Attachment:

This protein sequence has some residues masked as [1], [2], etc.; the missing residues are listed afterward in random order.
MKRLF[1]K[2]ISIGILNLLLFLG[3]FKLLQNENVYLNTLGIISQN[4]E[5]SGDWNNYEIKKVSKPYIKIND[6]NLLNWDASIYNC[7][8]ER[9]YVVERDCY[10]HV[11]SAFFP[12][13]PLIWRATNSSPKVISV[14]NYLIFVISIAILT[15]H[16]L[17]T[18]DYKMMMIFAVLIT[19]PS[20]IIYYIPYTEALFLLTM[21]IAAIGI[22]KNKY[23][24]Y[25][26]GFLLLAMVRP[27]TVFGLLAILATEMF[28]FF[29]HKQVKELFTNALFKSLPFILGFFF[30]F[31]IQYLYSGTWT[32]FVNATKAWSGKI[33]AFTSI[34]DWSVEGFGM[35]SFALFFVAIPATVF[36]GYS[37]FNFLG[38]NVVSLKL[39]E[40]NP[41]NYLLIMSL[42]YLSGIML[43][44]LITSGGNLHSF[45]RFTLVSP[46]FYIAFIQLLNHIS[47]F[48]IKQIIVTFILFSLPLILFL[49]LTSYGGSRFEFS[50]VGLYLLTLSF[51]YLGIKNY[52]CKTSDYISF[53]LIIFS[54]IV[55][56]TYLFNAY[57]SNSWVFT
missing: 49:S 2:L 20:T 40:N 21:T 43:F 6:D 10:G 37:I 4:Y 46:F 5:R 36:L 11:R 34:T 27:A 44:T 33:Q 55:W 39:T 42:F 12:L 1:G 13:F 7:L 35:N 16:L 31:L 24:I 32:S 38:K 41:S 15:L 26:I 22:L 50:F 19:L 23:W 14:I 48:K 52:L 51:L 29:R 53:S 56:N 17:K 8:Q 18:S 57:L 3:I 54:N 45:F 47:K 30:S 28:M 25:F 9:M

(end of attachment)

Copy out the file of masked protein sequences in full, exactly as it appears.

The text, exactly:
This protein sequence has some residues masked as [1], [2], etc.; the missing residues are listed afterward in random order.
MKRLF[1]K[2]ISIGILNLLLFLG[3]FKLLQNENVYLNTLGIISQN[4]E[5]SGDWNNYEIKKVSKPYIKIND[6]NLLNWDASIYNC[7][8]ER[9]YVVERDCY[10]HV[11]SAFFP[12][13]PLIWRATNSSPKVISV[14]NYLIFVISIAILT[15]H[16]L[17]T[18]DYKMMMIFAVLIT[19]PS[20]IIYYIPYTEALFLLTM[21]IAAIGI[22]KNKY[23][24]Y[25][26]GFLLLAMVRP[27]TVFGLLAILATEMF[28]FF[29]HKQVKELFTNALFKSLPFILGFFF[30]F[31]IQYLYSGTWT[32]FVNATKAWSGKI[33]AFTSI[34]DWSVEGFGM[35]SFALFFVAIPATVF[36]GYS[37]FNFLG[38]NVVSLKL[39]E[40]NP[41]NYLLIMSL[42]YLSGIML[43][44]LITSGGNLHSF[45]RFTLVSP[46]FYIAFIQLLNHIS[47]F[48]IKQIIVTFILFSLPLILFL[49]LTSYGGSRFEFS[50]VGLYLLTLSF[51]YLGIKNY[52]CKTSDYISF[53]LIIFS[54]IV[55][56]TYLFNAY[57]SNSWVFT
missing: 49:S 2:L 20:T 40:N 21:T 43:F 6:D 10:G 37:I 4:Y 46:F 5:R 36:L 11:R 34:T 27:A 44:T 33:Q 55:W 39:T 42:F 12:L 1:G 13:F 7:L 35:N 16:L 31:L 24:I 32:S 38:K 41:S 15:L 26:I 22:L 50:F 19:L 23:W 14:I 48:K 52:L 51:L 29:R 53:S 56:N 17:K 8:Q 18:S 57:L 3:I 54:N 45:F 47:K 30:S 28:M 25:F 9:M